Angioplasty (also called percutaneous transluminal angioplasty, or PTA) is a procedure in which a thin, flexible tube called a catheter is inserted through an artery and guided to the place where the artery is narrowed.
When the tube reaches the narrowed artery, a small balloon at the end of the tube inflates for 20 seconds to 3 minutes. The pressure from the inflated balloon presses the fat and calcium (plaque) against the wall of the artery to improve blood flow.
In angioplasty of the aorta (the major abdominal artery) or the iliac arteries (which branch off from the aorta), a small expandable wire-mesh tube called a stent is usually put in place at the same time. Reclosure (restenosis) of the artery is less likely to occur if a stent is used. Stents are less commonly used in angioplasty of smaller leg arteries like the femoral, popliteal, or tibial arteries because they are subject to trauma and damage in these locations.
View a slide show on angioplasty for peripheral arterial disease of the legs to see how the procedure is done.
After the procedure, you will rest in bed for 6 to 8 hours. You may have to stay overnight in the hospital. After you leave the hospital, you can most likely return to normal activities.
This procedure is commonly used to open narrowed arteries that supply blood flow to the heart. It may be used on short sections of narrowed arteries in people who have peripheral arterial disease (PAD).
How well PTA works depends on the size of the blood vessel, the length of blood vessel affected, and whether the blood vessel is completely blocked. In general:
In general, angioplasty works best in the following types of arteries:
The success of angioplasty has improved in the smaller arteries, such as the popliteal and tibial arteries. But in some cases, bypass surgery may be the best treatment choice. This treatment choice depends on your risks with the procedure, the size of the arteries, and the number and length of the blockages or narrowing in the arteries.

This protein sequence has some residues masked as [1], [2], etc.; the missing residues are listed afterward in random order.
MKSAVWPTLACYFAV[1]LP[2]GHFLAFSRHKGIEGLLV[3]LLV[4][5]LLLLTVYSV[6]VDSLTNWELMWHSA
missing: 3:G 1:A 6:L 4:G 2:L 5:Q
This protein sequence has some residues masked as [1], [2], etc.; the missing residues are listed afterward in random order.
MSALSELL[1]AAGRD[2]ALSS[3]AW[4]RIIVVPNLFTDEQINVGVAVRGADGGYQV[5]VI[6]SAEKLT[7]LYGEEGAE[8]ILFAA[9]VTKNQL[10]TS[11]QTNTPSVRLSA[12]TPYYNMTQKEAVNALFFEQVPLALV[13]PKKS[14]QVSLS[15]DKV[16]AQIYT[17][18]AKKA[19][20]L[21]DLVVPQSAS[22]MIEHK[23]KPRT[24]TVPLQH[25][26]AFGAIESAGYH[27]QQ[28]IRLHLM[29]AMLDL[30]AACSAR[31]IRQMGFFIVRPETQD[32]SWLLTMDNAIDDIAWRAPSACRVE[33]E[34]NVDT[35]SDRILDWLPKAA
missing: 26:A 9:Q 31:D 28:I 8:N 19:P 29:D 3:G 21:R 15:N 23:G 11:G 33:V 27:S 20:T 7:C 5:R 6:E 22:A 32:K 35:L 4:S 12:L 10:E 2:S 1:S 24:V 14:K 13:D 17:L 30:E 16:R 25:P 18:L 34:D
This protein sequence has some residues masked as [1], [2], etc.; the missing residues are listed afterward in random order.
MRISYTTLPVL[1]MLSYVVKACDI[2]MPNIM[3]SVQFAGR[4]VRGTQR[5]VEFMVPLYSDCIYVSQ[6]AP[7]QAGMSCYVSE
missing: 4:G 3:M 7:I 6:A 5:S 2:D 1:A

Researchers have looked at several groups of people who had angioplasty for peripheral arterial disease. In a few of these studies:
Angioplasty has fewer risks than surgery. Risks include:
Angioplasty may be a less expensive, safer alternative to surgery in certain cases.
In general, angioplasty works best for people who have a small number of short, narrowed areas in the arteries of the leg or pelvis. People who have many areas of blockage or a long, continuous blockage may need bypass surgery.
Angioplasty may be used more often in the blood vessels of the legs as procedures and techniques become more advanced.
- Bettmann MA, et al. (2004). Atherosclerotic vascular disease conference: Writing group VI: Revascularization. Circulation, 109(21): 2643–2650.
- Cassar K (2007). Peripheral arterial disease, search date December 2006. Online version of BMJ Clinical Evidence: http://www.clinicalevidence.com.
- Watson L, et al. (2008). Exercise for intermittent claudication. Cochrane Database of Systematic Reviews (4).
Last Revised: January 26, 2012
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